Almost as soon as we wake on Christmas Day, we start consuming calories.
With smoked salmon or bacon sarnies for breakfast, countless mince pies throughout the day and a mega Christmas dinner, the average person starts eating at 10am and doesn’t stop till midnight.
But how much do we actually eat over the Christmas period? And how much is too much?
If you want to know just how much food that is, read this: it’s the equivalent of 118 chicken nuggets, 32 slices of pizza or 131 Jaffa Cakes.
To burn all of that off, you would need to run two entire marathons, cycle for 109 miles or swim for 13 hours.
However, the same study found that 70% of us couldn’t care less how much we eat on Christmas Day with most of us viewing is as the one day of the year to truly indulge.
“Healthy eating at Christmas is all about balancing pleasure and moderation. And don’t forget that being active will help you work off any extra calories consumed,” registered dietitian Helen Bond tells Yahoo Style UK.
Specialist dietitian Kirsten Crothers has some good words for all of us Christmas overeaters. “Eating more calories than needed over just a short period of time will have no affect at all,” she says. “But, eating around 500 calories extra per day, over a week would add on an extra 1-2 lbs.”
However, she says that the 2500 calorie limit for men and 2000 limit for women changes over the festive period. “We tend to exercise less and so our calorie needs are reduced further.”
If you feel like you’ve eaten way way too much and are regretting it, don’t worry too much, says Crothers, for “eating too much in the short term has little negative impact on the health in the long term.”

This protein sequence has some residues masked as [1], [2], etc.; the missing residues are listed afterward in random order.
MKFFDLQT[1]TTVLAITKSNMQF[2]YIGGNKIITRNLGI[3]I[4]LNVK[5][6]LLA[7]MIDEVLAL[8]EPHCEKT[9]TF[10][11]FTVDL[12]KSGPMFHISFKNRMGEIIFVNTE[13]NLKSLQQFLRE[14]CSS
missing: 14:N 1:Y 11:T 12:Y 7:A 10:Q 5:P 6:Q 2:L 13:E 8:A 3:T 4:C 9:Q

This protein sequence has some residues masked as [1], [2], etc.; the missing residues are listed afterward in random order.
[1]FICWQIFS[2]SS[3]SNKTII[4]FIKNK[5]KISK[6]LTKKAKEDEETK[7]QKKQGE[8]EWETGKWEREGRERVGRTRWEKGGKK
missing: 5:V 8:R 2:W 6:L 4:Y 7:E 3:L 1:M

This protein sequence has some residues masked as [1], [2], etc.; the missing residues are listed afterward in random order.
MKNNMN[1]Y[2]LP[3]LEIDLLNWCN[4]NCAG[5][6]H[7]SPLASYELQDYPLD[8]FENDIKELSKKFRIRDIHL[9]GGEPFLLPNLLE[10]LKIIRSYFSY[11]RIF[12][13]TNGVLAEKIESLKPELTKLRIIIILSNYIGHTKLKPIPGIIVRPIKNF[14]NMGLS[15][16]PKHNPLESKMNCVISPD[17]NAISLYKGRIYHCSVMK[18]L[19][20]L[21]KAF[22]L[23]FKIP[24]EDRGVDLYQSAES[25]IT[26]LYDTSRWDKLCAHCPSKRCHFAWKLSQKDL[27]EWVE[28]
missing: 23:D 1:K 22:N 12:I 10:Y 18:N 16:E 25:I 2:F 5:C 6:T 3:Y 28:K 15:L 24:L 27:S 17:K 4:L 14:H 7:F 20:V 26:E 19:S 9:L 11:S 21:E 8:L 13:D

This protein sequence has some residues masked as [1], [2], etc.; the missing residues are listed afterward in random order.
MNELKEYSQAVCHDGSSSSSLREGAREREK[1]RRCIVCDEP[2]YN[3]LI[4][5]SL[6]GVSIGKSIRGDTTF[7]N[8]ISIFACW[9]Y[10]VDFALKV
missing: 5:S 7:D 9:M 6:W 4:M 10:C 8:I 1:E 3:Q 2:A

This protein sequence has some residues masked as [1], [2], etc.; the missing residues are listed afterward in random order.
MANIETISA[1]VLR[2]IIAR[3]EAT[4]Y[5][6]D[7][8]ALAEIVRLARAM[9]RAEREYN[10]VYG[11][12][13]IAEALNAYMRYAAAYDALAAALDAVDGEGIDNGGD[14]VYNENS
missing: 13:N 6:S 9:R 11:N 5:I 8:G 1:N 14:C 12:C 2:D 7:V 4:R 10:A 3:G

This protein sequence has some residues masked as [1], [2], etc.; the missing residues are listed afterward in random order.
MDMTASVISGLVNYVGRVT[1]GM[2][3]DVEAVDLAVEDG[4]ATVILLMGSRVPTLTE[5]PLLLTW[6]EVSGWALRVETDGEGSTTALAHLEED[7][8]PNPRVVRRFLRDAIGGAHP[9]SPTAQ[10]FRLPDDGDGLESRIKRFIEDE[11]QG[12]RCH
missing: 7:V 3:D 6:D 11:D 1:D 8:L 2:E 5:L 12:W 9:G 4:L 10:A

“Some of the weight gained at Christmas is just water weight as we tend to over indulge in sugar and carbohydrates which are stored alongside water in the body. Often people find they can lose a lot of weight when they first go back to their usual healthy eating, but this then slows down. This is because a lot of that initial weight loss is fluid.”
You may experience heart burn, bloating and stomach pain on Christmas Day “quite easily,” continues Crothers. “This is because the pressure of the food volume in the stomach makes the sphincter at the top of the stomach open and allows stomach acid to go back up the oesophagus. As it can take a while for us to realise we are full, we can easily end up in this state.”
To avoid all the horrible symptoms that’ll leave you slouched in front of the TV, Katerina Vasilaki aka The Mediterranean Dietitian recommends using more vegetables as snacks and as part of your main meals, choosing whole fresh fruit to satisfy your need for sweetness and drinking water in between alcoholic drinks.
“Most importantly is to focus on what is on our plate – enjoy the flavours and taste of food without distractions. This will also give us the opportunity to listen to our bodies telling us that we have had enough and stop eating when full.”
Further advice from Crothers includes having three meals a day, instead of overeating at one. You should also remember to stay hydrated as dehydration can confuse the brain into thinking you’re hungry and get enough sleep on Christmas Eve as fatigue can cause you to eat an extra 400 calories a day.
Finally, “stick to the rules of quarters at mains – 1/4 plate of protein, 1/4 plate of carbohydrates and 1/2 plate of vegetables.”
“Our bodies all let us know when they are hungry and full up,” adds Dietitian UK expert Priya Tew. “The key is to tune into these signals and respond to them. Often we bypass them or ignore them. So this Christmas is a great time to start to reconnect with your body.”
“Think about how hunger feels to you and what the signs are that you are full. Remember by overeating, you will end up feeling uncomfortable so it is better to stop when you are satisfied and really enjoy what you eat.”
“A couple of occasions of overeating will not cause any problems. The key is to not feel food guilt and to savour all those delicious festive eats.”
Music to our ears.
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